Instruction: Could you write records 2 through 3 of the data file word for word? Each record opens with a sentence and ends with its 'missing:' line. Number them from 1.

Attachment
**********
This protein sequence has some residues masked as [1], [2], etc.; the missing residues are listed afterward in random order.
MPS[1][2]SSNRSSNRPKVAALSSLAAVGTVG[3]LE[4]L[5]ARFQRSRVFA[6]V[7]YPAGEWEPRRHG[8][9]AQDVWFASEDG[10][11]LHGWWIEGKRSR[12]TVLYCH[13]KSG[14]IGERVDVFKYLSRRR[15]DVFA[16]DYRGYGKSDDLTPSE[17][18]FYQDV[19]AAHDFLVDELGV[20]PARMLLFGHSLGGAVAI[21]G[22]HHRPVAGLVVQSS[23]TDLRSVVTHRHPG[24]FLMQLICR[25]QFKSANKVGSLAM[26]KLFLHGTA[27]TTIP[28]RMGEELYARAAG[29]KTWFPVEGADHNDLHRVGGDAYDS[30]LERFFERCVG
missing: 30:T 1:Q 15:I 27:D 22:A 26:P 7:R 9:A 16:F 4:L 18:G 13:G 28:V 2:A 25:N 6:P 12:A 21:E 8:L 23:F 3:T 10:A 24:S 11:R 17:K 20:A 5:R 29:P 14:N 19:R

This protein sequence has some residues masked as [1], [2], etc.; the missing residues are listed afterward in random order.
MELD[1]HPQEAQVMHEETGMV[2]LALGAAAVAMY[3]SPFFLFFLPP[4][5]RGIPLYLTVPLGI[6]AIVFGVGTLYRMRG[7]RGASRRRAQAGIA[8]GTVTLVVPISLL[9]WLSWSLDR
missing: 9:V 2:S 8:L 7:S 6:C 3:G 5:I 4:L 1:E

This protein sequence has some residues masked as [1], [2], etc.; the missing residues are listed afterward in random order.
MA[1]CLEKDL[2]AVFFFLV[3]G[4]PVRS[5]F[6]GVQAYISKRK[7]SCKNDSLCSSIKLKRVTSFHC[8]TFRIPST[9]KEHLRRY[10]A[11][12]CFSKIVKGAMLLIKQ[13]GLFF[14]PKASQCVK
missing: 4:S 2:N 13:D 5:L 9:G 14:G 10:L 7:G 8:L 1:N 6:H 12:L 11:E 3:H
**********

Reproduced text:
This protein sequence has some residues masked as [1], [2], etc.; the missing residues are listed afterward in random order.
MELD[1]HPQEAQVMHEETGMV[2]LALGAAAVAMY[3]SPFFLFFLPP[4][5]RGIPLYLTVPLGI[6]AIVFGVGTLYRMRG[7]RGASRRRAQAGIA[8]GTVTLVVPISLL[9]WLSWSLDR
missing: 9:V 2:S 8:L 7:S 6:C 3:G 5:I 4:L 1:E

This protein sequence has some residues masked as [1], [2], etc.; the missing residues are listed afterward in random order.
MA[1]CLEKDL[2]AVFFFLV[3]G[4]PVRS[5]F[6]GVQAYISKRK[7]SCKNDSLCSSIKLKRVTSFHC[8]TFRIPST[9]KEHLRRY[10]A[11][12]CFSKIVKGAMLLIKQ[13]GLFF[14]PKASQCVK
missing: 4:S 2:N 13:D 5:L 9:G 14:G 10:L 7:G 8:L 1:N 6:H 12:L 11:E 3:H